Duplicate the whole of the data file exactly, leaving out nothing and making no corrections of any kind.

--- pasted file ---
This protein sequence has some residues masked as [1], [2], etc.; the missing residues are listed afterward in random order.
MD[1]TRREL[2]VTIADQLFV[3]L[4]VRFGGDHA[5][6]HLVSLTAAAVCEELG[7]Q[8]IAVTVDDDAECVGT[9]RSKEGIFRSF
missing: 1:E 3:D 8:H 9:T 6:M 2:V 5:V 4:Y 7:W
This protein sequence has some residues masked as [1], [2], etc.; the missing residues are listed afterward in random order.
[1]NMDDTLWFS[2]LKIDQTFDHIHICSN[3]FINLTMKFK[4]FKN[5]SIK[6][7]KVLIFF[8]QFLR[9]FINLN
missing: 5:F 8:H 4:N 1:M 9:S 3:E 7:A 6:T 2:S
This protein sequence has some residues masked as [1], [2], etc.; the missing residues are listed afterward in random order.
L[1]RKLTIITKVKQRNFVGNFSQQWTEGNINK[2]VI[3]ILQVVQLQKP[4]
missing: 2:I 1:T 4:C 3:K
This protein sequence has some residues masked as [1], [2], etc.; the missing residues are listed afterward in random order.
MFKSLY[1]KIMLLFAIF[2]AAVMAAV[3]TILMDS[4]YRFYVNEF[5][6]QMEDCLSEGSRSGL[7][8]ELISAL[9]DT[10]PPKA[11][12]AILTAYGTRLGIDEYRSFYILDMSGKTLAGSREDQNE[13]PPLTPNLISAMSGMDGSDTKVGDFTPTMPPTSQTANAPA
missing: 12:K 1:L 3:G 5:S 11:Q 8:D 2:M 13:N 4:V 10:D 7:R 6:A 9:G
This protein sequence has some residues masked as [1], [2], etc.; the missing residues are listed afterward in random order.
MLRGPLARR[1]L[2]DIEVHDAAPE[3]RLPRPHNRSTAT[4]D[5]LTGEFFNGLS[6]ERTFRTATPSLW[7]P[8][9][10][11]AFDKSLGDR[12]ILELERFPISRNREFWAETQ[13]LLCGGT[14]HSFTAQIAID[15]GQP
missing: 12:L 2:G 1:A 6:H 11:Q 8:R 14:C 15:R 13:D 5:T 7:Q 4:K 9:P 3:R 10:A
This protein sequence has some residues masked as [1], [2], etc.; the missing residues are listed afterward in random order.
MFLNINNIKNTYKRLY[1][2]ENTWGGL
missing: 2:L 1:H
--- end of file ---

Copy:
This protein sequence has some residues masked as [1], [2], etc.; the missing residues are listed afterward in random order.
MD[1]TRREL[2]VTIADQLFV[3]L[4]VRFGGDHA[5][6]HLVSLTAAAVCEELG[7]Q[8]IAVTVDDDAECVGT[9]RSKEGIFRSF
missing: 1:E 3:D 8:H 9:T 6:M 2:V 5:V 4:Y 7:W
This protein sequence has some residues masked as [1], [2], etc.; the missing residues are listed afterward in random order.
[1]NMDDTLWFS[2]LKIDQTFDHIHICSN[3]FINLTMKFK[4]FKN[5]SIK[6][7]KVLIFF[8]QFLR[9]FINLN
missing: 5:F 8:H 4:N 1:M 9:S 3:E 7:A 6:T 2:S
This protein sequence has some residues masked as [1], [2], etc.; the missing residues are listed afterward in random order.
L[1]RKLTIITKVKQRNFVGNFSQQWTEGNINK[2]VI[3]ILQVVQLQKP[4]
missing: 2:I 1:T 4:C 3:K
This protein sequence has some residues masked as [1], [2], etc.; the missing residues are listed afterward in random order.
MFKSLY[1]KIMLLFAIF[2]AAVMAAV[3]TILMDS[4]YRFYVNEF[5][6]QMEDCLSEGSRSGL[7][8]ELISAL[9]DT[10]PPKA[11][12]AILTAYGTRLGIDEYRSFYILDMSGKTLAGSREDQNE[13]PPLTPNLISAMSGMDGSDTKVGDFTPTMPPTSQTANAPA
missing: 12:K 1:L 3:G 5:S 11:Q 8:D 2:M 13:N 4:V 10:D 7:R 6:A 9:G
This protein sequence has some residues masked as [1], [2], etc.; the missing residues are listed afterward in random order.
MLRGPLARR[1]L[2]DIEVHDAAPE[3]RLPRPHNRSTAT[4]D[5]LTGEFFNGLS[6]ERTFRTATPSLW[7]P[8][9][10][11]AFDKSLGDR[12]ILELERFPISRNREFWAETQ[13]LLCGGT[14]HSFTAQIAID[15]GQP
missing: 12:L 2:G 1:A 6:H 11:Q 8:R 14:C 15:R 13:D 5:T 7:Q 4:K 9:P 3:R 10:A
This protein sequence has some residues masked as [1], [2], etc.; the missing residues are listed afterward in random order.
MFLNINNIKNTYKRLY[1][2]ENTWGGL
missing: 2:L 1:H